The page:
Monday, October 3, 2011

The Albayzin

While the Alhambra is probably the most visited spot in the whole of Granada, the city has a less discovered treasure and this is the Albayzin, Granada's old Muslim quarter located on top of a hill just opposite that of the Alhambra.  It was founded in 1227 when the Muslims of Baeza moved to Granada after Christian forces overran the city. And it continued to survive even after the Christian conquest in 1492.

The Albayzin as seen from the Alhambra

an old store sign

Much of the charm of the Albayzin lies in its distinctively Moorish architecture and style.  It is one of the best preserved in Spain.  Here one gets a real sense of a way of life that tried to survive the onslaught of a hostile Christian host.  To be fair, after the conquest, Christians tried to co-exist peacefully with the Muslim inhabitants. But this attempt ultimately failed and many were forced to convert, and failing that, were expelled from their own homes.  What was interesting (and ultimately good) to learn was that by the time the Christian invasion came about in the 15th century, Muslims in Andalucia were as Iberian as modern Spaniards today. After all, they'd been living there since the 8th century. They had made their homes in Iberia, had married and raised children, founded businesses and just generally lived like everybody else, religion notwithstanding. When they were ultimately expelled back to other Muslim lands, such as Arabia, they had as little in common with them as those from Iberia! Learning this made me unutterably sad.  I feel like we haven't learned anything from our collective history.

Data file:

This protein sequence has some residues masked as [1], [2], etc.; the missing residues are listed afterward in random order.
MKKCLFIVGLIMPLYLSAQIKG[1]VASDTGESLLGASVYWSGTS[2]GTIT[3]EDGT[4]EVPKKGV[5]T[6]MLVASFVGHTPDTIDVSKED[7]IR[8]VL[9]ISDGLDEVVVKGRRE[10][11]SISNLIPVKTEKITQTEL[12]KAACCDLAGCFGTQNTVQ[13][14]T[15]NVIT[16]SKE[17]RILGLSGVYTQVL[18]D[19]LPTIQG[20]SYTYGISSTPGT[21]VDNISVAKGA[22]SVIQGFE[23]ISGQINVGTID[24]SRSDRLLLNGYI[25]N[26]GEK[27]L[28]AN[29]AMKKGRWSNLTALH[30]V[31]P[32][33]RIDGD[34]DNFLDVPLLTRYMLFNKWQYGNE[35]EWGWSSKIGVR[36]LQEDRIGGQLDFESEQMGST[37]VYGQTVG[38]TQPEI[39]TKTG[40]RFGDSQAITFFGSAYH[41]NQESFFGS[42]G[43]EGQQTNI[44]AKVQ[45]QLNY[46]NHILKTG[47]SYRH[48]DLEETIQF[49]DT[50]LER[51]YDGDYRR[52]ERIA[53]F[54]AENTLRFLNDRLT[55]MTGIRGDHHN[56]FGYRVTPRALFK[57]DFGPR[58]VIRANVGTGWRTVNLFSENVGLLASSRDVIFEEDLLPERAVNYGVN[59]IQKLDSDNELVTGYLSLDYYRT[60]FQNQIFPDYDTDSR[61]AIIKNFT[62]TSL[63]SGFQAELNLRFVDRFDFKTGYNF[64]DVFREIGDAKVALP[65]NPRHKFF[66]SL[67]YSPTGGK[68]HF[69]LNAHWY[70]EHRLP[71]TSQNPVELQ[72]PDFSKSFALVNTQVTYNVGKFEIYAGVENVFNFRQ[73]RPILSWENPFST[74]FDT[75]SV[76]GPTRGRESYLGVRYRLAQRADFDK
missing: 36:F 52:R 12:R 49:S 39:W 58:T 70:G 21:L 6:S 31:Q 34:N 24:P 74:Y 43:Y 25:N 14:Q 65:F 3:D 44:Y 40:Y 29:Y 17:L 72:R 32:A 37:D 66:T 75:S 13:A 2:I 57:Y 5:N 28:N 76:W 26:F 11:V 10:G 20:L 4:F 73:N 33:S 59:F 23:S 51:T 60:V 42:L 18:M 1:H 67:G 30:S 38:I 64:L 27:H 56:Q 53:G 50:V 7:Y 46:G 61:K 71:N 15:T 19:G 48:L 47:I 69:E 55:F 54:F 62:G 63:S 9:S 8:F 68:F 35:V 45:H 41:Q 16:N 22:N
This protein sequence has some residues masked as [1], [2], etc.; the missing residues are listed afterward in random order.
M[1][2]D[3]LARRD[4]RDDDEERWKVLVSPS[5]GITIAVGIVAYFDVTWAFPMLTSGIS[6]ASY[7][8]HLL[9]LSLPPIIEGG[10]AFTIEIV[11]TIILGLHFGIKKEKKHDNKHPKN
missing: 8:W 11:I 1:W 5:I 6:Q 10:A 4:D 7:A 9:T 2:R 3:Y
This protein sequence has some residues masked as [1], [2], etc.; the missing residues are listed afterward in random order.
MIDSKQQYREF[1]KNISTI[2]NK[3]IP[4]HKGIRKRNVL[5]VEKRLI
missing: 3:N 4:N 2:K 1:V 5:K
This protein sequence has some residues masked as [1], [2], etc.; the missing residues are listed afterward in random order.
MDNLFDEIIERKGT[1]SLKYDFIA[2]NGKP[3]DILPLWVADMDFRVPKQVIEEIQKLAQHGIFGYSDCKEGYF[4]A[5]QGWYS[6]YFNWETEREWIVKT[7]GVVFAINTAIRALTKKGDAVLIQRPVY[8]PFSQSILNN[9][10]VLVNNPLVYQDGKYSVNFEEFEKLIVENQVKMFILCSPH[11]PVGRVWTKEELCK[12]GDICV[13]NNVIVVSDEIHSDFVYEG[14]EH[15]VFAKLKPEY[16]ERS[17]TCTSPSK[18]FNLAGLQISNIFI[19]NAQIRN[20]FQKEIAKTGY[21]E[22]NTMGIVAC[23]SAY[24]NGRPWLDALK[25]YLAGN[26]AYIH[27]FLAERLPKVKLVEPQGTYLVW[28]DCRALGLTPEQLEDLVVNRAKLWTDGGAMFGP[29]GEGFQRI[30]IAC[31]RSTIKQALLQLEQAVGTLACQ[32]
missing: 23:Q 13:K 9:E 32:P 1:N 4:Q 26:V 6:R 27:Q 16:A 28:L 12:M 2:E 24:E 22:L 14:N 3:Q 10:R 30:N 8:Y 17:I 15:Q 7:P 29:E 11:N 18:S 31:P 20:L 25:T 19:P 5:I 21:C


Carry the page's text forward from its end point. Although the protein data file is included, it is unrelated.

It made for a bittersweet and poignant walk around the steep cobblestoned paths of the Albayzin. On that quiet afternoon we saw peaceful and quiet plazas that were largely empty except for some local residents sunning themselves,

Plaza Larga
Plaza Fatima
whitewashed houses with narrow balconies
replete with pots of blooming plants

and in one instance, beautiful plates.

When the Albayzin was emptied of its residents, the city fell into a long economic depression. Eventually   those who could afford it built walled large manor houses with lush private gardens.  They survive now as carmen restaurants and some of them have fantastic views of the Alhambra.

Here is a glimpse of one of the prettiest carmens of the Albayzin

with its impressive view of the Alhambra.

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